There are single, double, and family options – all with an ensuite and several with cooking facilities too.

Best of all, Miena Village Guiding tours leave from this destination (as well as from Thousand Lakes Lodge), which makes everything even more convenient.

Where to Eat Near Tasmania’s Central Highlands

If you don’t feel like huddling over a camp stove or cooking in your hotel room, the Great Lake Hotel – with its enormous fireplace – has a scrumptious selection of meals for lunch and dinner.

Having recently acquired a new chef, the pub’s menu centres on fish, game, and the freshest of ingredients. The booze and dessert offerings are also top notch.

Skill Level


All three of us were complete beginners when it came to fly fishing. No experience is necessary to jump on one of Miena Village Guiding’s trout fishing adventures, and anyone as young as seven can come along for the ride.

If you’re an experienced fisherperson, even better, as you’ll have a team of national and world champions to further refine your skills with, and their knowledge of the land out here is supreme!

Duration of Central Highlands Fly Fishing Tour

All day

This tour is a full-day affair, with day trips running for around nine hours with an 8am pickup and 5pm return.

A two-day one-night camping and fishing adventure is also an option for those with more time.

Essential Gear for Fly Fishing in Tasmania’s Central Highlands

  • Water bottle (you can borrow one if you forget)
  • Good walking shoes
  • Hat
  • Sunscreen (again, if you forget, Miena Village Guiding has got you)
  • Sunglasses (a safety essential for fly fishing)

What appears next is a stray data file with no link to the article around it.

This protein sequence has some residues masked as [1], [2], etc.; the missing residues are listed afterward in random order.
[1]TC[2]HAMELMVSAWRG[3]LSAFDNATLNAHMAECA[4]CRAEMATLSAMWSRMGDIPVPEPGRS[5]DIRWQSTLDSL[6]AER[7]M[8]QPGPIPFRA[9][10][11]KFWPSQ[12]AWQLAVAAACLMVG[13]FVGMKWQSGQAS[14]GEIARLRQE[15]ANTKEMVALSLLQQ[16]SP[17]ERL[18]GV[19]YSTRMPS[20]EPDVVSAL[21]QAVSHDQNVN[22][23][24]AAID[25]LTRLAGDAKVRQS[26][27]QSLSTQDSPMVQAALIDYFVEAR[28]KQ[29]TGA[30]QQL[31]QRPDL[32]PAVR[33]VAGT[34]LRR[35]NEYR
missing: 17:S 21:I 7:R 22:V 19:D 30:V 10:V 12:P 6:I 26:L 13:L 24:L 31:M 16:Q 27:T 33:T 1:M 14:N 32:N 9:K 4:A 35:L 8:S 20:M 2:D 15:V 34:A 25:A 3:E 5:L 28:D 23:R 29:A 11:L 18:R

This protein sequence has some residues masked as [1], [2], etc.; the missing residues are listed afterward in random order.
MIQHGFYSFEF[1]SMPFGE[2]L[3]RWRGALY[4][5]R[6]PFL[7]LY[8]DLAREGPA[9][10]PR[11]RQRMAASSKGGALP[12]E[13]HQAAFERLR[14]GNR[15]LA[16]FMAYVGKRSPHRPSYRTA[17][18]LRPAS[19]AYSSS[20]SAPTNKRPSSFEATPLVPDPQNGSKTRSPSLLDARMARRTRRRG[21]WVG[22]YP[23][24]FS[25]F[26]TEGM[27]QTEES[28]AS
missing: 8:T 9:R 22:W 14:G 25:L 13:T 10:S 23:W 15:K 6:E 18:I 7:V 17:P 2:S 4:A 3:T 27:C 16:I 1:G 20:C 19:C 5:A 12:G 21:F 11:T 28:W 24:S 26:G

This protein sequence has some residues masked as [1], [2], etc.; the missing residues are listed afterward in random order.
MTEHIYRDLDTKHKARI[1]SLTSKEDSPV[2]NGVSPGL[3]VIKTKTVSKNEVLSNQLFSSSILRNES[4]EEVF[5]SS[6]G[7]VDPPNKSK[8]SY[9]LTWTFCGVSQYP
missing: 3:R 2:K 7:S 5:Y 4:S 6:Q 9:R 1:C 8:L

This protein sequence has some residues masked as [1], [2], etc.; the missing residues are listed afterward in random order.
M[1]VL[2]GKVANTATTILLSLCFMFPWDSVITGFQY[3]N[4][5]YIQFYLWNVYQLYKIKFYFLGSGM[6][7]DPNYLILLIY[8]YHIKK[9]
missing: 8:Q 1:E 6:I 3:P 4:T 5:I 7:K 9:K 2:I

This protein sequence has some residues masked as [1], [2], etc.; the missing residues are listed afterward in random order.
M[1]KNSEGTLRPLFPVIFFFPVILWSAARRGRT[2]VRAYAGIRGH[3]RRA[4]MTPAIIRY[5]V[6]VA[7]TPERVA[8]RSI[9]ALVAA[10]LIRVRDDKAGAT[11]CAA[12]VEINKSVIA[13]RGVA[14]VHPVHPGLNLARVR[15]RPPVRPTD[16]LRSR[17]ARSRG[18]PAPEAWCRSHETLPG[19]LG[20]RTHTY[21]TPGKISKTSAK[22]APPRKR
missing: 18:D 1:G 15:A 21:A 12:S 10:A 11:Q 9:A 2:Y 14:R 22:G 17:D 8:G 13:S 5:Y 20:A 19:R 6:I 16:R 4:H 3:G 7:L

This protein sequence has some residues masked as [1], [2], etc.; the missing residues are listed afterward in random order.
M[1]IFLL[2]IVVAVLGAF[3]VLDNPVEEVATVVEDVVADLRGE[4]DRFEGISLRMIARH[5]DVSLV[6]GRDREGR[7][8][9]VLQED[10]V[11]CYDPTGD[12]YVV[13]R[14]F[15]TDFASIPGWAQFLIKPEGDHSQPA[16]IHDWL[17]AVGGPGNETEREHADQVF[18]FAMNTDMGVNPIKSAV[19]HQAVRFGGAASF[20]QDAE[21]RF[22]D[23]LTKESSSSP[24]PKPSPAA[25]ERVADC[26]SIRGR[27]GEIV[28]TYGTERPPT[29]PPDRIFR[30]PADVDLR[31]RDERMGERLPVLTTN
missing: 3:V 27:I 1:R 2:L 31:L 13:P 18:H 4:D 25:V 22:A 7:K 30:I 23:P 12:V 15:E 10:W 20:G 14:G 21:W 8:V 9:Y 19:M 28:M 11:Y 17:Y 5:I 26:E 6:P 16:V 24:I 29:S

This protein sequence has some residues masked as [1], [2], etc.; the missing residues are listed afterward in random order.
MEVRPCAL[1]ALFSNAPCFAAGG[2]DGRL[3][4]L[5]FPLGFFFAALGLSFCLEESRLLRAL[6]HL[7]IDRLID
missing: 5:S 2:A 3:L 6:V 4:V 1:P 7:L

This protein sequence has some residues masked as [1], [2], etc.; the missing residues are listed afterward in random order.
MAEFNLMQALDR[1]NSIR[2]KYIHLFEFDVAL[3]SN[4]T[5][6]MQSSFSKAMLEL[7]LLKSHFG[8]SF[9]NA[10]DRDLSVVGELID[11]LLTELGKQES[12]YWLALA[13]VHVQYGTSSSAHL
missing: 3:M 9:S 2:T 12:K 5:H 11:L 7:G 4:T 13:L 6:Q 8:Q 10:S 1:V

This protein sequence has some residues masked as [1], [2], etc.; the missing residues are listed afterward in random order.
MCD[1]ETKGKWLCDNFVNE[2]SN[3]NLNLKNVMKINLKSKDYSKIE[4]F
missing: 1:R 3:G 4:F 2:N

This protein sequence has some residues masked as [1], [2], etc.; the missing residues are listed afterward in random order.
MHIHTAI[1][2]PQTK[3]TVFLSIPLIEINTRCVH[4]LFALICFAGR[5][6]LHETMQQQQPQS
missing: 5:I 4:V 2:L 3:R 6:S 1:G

• Warm clothing (including a beanie!)
  • Windproof clothing
  • Raincoat
  • Snow-proof clothing
  • Camera (there’ll be ample opportunities to snap photos)

You’ll be supplied with waders (waterproof overalls with built-in waterproof socks), waterproof shoes, gaiters (if required), insect repellent, and a tasty lunch sourced from local Tasmanian produce.

What it’s Like to go Fly Fishing in Tasmania’s Central Highlands

Though the three of us, all Tasmanian locals, had driven through the stark and arresting landscapes of the Central Highlands before, this was the first time any of us had fished or spent the night there. And after this trip, which felt like a voyage back in time and to another world, it certainly won’t be the last!

Community minded, assembled from a team of literal champions and with a commitment to treading softly, Miena Village Guiding offers a phenomenal Central Highlands experience – even to those uninitiated in the delicate art of fly fishing.

As our head guide, Jason, ran his fingers over a colossal map pinned to the wall in the office, the three of us gaped at the enormity of the region. ‘There are really that many tarns?!’

From a pool of hundreds, Little Pine Lagoon was selected as the day’s primo trout fishing location. Jason drove us out there in his ute: the ceiling of his car punctured with dozens of creatively-made flies.

Rugged up and feeling pretty darn cool in our waders (and with our recently purchased fishing licences at the ready), we clambered into a boat and puttered gently across to the opposite shore of the lagoon to learn how to cast.

Unlike regular fishing, to fly fish, you use a weighted line tied to an unbaited fly – then lure the fish by tugging on the line to imitate the movement of an insect. The casting itself involves whip-like physics, and as our patient instructors, Fiona and Martin, showed us just how to swish and flick, we whooped when we nailed it and giggled when we definitely did not.